In this routing strategy, developed by Roodbergen and De Koster (1998), every time all items of one aisle are picked, the question is posed whether to go to the rear end of an aisle or to return to the front end. These two alternatives have to be compared with each other after which the one, resulting in the shortest route, is chosen. Thus, after leaving an aisle (at the front or at the rear end), a choice between the two alternatives ending at the back and a choice between the two alternatives ending at the front has to be made. This means there are always two possible routes to follow. If the last item is picked (now, the route ends at the front end) a final choice between the two alternatives is made. As you can see in the picture below the items are picked aisle by aisle.
The Optimal routing strategy
The optimal routing strategy can calculate a shortest route, regardless of layout or location of the items. Optimal routes will typically look like a mixture of S-Shape and Largest Gap. Ratliff and Rosenthal (1983) developed an optimal procedure for routing workers in a rectangular warehouse without cross aisles. Hall (1993) noted that heuristic strategies might provide near optimal routes and avoid the confusion inherent in optimal solutions. The majority of orderpicking operations uses heuristic routing strategies. The one advantage to the use of heuristics is that they are easy to understand and form routes that are fairly consistent in nature, which is why heuristic strategies are commonly used in practice. Below, you can see how the selected items are to be picked according to the optimal routing strategy in a warehouse with a central depot and no cross aisles.
This site uses an optimal routing method that can find shortest orderpicking routes in warehouses with 0 and 1 cross aisles.
Routing strategies and cross aisles
In the following part of this page an explanation of these strategies on how to use them if the warehouse is divided in blocks by cross aisles is given. The strategies are explained in the same order as before:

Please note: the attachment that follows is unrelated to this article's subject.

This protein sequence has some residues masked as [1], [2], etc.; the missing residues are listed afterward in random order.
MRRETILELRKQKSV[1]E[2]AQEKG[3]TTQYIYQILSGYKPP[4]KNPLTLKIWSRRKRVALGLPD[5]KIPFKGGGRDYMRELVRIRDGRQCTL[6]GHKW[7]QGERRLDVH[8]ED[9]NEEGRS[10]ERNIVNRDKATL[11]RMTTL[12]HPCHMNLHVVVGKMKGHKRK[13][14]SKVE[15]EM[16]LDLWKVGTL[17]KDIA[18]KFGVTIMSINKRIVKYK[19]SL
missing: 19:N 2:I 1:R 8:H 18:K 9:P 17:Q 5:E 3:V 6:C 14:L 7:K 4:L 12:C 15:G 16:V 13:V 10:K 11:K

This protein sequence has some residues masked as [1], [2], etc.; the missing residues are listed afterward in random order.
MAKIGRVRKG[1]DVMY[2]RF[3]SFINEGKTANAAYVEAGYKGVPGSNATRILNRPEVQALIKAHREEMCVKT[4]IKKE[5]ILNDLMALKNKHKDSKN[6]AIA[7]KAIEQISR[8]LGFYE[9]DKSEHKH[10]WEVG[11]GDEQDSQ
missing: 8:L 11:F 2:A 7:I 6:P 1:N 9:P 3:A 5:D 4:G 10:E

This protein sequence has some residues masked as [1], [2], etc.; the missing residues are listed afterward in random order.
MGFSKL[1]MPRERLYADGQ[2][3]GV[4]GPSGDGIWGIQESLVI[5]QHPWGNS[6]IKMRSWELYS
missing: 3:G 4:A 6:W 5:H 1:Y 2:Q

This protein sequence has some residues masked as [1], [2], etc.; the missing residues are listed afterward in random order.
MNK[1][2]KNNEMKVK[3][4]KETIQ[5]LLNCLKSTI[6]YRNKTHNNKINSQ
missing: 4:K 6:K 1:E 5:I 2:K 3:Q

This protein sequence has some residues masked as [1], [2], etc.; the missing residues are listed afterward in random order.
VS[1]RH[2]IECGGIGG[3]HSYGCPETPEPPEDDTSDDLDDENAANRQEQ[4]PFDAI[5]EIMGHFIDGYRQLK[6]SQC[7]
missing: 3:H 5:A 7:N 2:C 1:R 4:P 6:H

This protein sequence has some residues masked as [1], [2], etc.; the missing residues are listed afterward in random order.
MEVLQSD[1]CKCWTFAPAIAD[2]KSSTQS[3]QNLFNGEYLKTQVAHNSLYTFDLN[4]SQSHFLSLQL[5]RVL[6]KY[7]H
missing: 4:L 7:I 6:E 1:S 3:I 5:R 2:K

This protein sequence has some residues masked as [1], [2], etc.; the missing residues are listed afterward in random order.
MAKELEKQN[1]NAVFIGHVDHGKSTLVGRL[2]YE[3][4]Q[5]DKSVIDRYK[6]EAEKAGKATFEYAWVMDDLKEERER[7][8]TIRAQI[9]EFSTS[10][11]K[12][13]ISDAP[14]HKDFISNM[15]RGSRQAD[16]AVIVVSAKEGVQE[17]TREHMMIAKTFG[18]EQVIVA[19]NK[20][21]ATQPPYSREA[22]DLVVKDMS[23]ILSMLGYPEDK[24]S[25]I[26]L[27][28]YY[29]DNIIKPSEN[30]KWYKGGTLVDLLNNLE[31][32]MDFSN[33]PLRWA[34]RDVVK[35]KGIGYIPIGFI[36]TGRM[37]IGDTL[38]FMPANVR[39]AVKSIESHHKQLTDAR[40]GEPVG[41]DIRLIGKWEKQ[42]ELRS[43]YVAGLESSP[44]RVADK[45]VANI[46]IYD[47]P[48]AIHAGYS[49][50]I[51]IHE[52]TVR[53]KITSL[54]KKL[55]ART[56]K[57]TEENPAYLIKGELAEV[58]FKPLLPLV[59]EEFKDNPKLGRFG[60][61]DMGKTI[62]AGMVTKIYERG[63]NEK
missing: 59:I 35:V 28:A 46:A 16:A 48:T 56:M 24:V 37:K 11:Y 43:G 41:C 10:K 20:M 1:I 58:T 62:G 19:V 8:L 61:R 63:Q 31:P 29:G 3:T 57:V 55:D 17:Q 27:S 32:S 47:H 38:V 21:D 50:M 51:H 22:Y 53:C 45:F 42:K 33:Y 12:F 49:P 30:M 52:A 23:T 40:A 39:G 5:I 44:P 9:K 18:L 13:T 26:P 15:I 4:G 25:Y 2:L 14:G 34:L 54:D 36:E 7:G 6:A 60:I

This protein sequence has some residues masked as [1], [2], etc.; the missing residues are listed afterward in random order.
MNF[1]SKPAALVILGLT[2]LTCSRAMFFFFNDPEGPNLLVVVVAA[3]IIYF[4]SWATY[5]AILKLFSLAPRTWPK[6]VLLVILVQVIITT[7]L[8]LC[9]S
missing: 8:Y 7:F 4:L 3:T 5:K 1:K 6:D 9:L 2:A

The warehouse consists of a number of blocks, each consisting of a number of parallel aisles. The items are stored at both sides of the aisles. With main aisle we refer to an aisle between the front and rear end of the warehouse, going through all blocks. The front aisle and the rear aisle are located entirely at respectively the front and the rear of the warehouse. These two aisles do not contain items, but can be used for changing aisles. Between each pair of blocks, there is a cross aislewhich can be used to go from one aisle to the next or from one block to the next. Order pickers are assumed to be able to traverse the aisles in both directions and to change direction within the aisles. The aisles are narrow enough to allow picking from both sides of the aisle without changing position. Each order consists of a number of items that are usually spread out over a number of aisles. We assume that the items of an order can be picked in a single route. Aisle changes are possible at the front end, the rear end and in any of the cross aisles. Picked orders have to be deposited at the depot, where the picker also receives the instructions for the next route. The depot is located in the front aisle at the head of the first main aisle. The figure on the right gives an example of such a warehouse.